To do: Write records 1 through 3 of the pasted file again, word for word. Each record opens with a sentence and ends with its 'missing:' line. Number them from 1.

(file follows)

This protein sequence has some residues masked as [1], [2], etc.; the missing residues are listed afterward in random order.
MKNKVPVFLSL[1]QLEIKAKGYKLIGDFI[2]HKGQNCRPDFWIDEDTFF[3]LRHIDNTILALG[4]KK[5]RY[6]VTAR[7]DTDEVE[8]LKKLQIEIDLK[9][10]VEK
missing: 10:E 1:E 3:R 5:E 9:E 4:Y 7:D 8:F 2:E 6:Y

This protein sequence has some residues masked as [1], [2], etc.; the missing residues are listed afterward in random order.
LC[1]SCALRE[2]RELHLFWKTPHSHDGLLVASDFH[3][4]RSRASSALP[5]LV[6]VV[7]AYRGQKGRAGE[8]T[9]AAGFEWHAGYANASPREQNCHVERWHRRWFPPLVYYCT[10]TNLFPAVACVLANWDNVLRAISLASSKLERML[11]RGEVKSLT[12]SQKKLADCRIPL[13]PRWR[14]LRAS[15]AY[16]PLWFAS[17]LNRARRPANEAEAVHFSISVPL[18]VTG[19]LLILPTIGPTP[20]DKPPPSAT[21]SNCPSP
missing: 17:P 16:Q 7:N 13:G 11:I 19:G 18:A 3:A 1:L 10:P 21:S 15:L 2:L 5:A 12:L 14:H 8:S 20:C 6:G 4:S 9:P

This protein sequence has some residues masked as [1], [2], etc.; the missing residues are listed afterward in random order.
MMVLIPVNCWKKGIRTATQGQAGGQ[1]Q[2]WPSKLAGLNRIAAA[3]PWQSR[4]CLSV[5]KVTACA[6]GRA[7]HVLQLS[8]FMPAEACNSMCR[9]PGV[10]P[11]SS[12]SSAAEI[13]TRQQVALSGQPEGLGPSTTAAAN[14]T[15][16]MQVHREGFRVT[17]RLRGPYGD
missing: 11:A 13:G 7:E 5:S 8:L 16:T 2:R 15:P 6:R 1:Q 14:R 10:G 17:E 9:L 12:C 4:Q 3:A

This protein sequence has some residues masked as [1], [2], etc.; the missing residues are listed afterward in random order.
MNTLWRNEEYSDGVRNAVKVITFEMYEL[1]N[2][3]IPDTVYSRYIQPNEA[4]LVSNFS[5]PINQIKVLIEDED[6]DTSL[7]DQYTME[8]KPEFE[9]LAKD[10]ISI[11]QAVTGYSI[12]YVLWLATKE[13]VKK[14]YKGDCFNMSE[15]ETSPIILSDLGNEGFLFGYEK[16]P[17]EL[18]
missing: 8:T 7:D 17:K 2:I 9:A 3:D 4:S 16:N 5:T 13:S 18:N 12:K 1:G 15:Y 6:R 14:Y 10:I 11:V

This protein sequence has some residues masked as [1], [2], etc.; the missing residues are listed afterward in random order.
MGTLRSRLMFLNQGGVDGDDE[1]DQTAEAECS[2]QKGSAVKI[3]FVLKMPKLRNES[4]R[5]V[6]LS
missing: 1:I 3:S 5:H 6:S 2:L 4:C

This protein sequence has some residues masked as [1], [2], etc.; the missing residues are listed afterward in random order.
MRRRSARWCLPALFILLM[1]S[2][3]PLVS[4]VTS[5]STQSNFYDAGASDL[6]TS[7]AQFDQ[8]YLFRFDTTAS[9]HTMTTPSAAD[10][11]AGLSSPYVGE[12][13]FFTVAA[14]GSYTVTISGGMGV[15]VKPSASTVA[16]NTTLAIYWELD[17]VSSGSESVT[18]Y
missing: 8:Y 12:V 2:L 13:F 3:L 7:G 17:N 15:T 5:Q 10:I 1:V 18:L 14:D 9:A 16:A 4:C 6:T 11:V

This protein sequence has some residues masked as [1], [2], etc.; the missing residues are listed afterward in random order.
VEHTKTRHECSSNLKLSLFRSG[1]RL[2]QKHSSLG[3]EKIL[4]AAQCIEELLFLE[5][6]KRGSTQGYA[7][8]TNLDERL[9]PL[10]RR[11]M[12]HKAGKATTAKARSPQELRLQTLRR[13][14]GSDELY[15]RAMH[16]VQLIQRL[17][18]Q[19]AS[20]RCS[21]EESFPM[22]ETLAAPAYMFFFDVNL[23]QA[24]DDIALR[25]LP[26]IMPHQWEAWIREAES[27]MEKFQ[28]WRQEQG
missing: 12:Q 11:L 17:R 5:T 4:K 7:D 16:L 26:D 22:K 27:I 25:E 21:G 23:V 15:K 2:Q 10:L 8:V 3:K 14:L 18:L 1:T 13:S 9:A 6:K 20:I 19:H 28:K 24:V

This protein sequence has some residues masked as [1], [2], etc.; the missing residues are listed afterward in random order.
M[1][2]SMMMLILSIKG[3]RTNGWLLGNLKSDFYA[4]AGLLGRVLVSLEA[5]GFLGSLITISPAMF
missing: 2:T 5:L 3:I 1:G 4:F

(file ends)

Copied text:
This protein sequence has some residues masked as [1], [2], etc.; the missing residues are listed afterward in random order.
MKNKVPVFLSL[1]QLEIKAKGYKLIGDFI[2]HKGQNCRPDFWIDEDTFF[3]LRHIDNTILALG[4]KK[5]RY[6]VTAR[7]DTDEVE[8]LKKLQIEIDLK[9][10]VEK
missing: 10:E 1:E 3:R 5:E 9:E 4:Y 7:D 8:F 2:E 6:Y

This protein sequence has some residues masked as [1], [2], etc.; the missing residues are listed afterward in random order.
LC[1]SCALRE[2]RELHLFWKTPHSHDGLLVASDFH[3][4]RSRASSALP[5]LV[6]VV[7]AYRGQKGRAGE[8]T[9]AAGFEWHAGYANASPREQNCHVERWHRRWFPPLVYYCT[10]TNLFPAVACVLANWDNVLRAISLASSKLERML[11]RGEVKSLT[12]SQKKLADCRIPL[13]PRWR[14]LRAS[15]AY[16]PLWFAS[17]LNRARRPANEAEAVHFSISVPL[18]VTG[19]LLILPTIGPTP[20]DKPPPSAT[21]SNCPSP
missing: 17:P 16:Q 7:N 13:G 11:I 19:G 18:A 3:A 1:L 10:P 21:S 15:L 2:L 5:A 12:L 14:H 8:S 20:C 6:G 4:S 9:P

This protein sequence has some residues masked as [1], [2], etc.; the missing residues are listed afterward in random order.
MMVLIPVNCWKKGIRTATQGQAGGQ[1]Q[2]WPSKLAGLNRIAAA[3]PWQSR[4]CLSV[5]KVTACA[6]GRA[7]HVLQLS[8]FMPAEACNSMCR[9]PGV[10]P[11]SS[12]SSAAEI[13]TRQQVALSGQPEGLGPSTTAAAN[14]T[15][16]MQVHREGFRVT[17]RLRGPYGD
missing: 11:A 13:G 7:E 5:S 8:L 16:T 2:R 15:P 6:R 1:Q 14:R 10:G 17:E 9:L 12:C 4:Q 3:A